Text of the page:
Remembering How the Roads Got Paved

Today from the Streetsblog Network, a look back at the early days of paved roads in the United States and the vehicle operators who led the way for their paving. The vehicles some of these men were operating, as Detroit’s  M-Bike.org reminds us, were bicycles:

IMG_3039_300x225.jpgWhat’s missing from this cake?

The Woodward Avenue Action Association
(WA3) had a ceremony today to celebrate the 100th anniversary of the world’s first mile of concrete highway. That first mile was Woodward Avenue from McNichols to Seven Mile Road in Detroit. It was just 18 feet wide.

This historic milestone was very much the result of decades of tireless work, often led by bicyclists such as Horatio “Good Roads” Earle and Edward Hines…

Hines, former chief consul for the League of American Wheelmen Michigan Division, was a Wayne County road commissioner (along with Cass Benton and Henry Ford). He helped oversee this project. Back in 1893, he helped create legislation that enabled county road commissions.

Earle followed Hines as Chief Consul of the Wheelmen before becoming a state senator and our first state highway commissioner. He founded both MDOT and the American Road Builders Association. The National Cement Association called Earle the “Father of the Concrete Roads of the World.”

It’s highly ironic that some motorists question cyclists rights to the roads when we were there first and literally paving the way for improved motoring.

Unfortunately, that kind of history lesson is likely lost on the kind of drivers who see cyclists as "guests" on the road — guests who should ride on the shoulder regardless of how much debris they encounter there (h/t to @cyclelicious for that link).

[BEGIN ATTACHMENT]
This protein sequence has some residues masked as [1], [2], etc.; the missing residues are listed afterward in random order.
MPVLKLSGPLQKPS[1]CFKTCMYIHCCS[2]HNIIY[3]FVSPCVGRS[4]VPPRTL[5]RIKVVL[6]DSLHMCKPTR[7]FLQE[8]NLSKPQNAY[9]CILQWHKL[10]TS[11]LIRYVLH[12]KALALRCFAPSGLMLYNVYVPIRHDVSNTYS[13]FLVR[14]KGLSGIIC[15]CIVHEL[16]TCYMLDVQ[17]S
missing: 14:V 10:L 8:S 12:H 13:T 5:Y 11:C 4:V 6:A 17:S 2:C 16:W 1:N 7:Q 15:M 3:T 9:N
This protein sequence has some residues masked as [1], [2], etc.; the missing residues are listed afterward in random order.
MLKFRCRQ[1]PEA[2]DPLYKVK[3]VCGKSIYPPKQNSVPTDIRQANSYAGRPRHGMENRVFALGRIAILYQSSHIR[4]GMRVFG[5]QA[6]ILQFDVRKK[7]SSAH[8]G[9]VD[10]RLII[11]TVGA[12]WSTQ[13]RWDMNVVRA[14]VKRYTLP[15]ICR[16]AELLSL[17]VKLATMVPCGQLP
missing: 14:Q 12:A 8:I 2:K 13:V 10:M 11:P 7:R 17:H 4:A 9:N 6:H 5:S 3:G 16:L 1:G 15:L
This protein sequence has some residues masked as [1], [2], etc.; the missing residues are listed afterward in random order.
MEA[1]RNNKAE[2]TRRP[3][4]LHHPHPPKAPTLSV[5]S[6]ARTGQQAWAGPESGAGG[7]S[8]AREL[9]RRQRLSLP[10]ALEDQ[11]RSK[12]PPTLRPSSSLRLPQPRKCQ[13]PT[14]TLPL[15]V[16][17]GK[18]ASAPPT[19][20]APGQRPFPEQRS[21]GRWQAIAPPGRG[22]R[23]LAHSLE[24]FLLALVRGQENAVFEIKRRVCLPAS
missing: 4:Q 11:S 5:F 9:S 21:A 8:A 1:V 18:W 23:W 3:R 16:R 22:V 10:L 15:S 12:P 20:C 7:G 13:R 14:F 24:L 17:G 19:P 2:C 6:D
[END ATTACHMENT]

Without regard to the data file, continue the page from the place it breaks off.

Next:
But let’s not end the week on a down note. Instead, here are a few tidbits for your viewing pleasure:

Via EcoVelo, what may be the most amazing bike metamorphosis ever encountered. Click and believe.

Via Tempe Bicycle Action Group, the story of a bike that was ticketed for "excessive awesomeness." It belongs, by the way, to the woman who created these beautiful miniature bicycle dioramas.

And finally, a short film created for the NYC Bicycle Film Festival in 2009, Andrea Dorfman’s "Thoughts on My Bike." It makes me a little bit happier every time I watch it (thanks to @leejb for that one).

  • gecko

    Nice piece of history. Always wondered about the sequence of events. It seems this happened after the first cycle rails where built in the 1880s.

    Also wonder if at some point in the near future these miles of concrete and asphalt will be start to be replaced by much more practical and environmentally responsible ways to travel this planet?

  • gecko

    Hopefully, our vast heat-island-effect, space, energy, and life-wasting roads will go the way of the ancient roman roads built two millennia ago with the broad commercialization of molecular-strength carbon nanotube and graphene materials projected for about 40 years from now likely to completely reinvent the nature of the built environment; where the equivalent of a one-ton per foot steel beam might weigh about twenty pounds per foot and capable of terrific spans.

    Production of these materials could be local and onsite eliminating the need for truck transport and might even help pull carbon out of the atmosphere especially with the assistance of local distributed low-cost solar energy production using very efficient and equally low-cost photovoltaic and solar-concentrator technologies with oxygen as a by-product and used to accelerate local tree and crop growth.

    A low-point in human history, the first atom bomb was created in a few short years and landing on the moon didn’t take much longer so, with concerted effort these things could happen quite rapidly.

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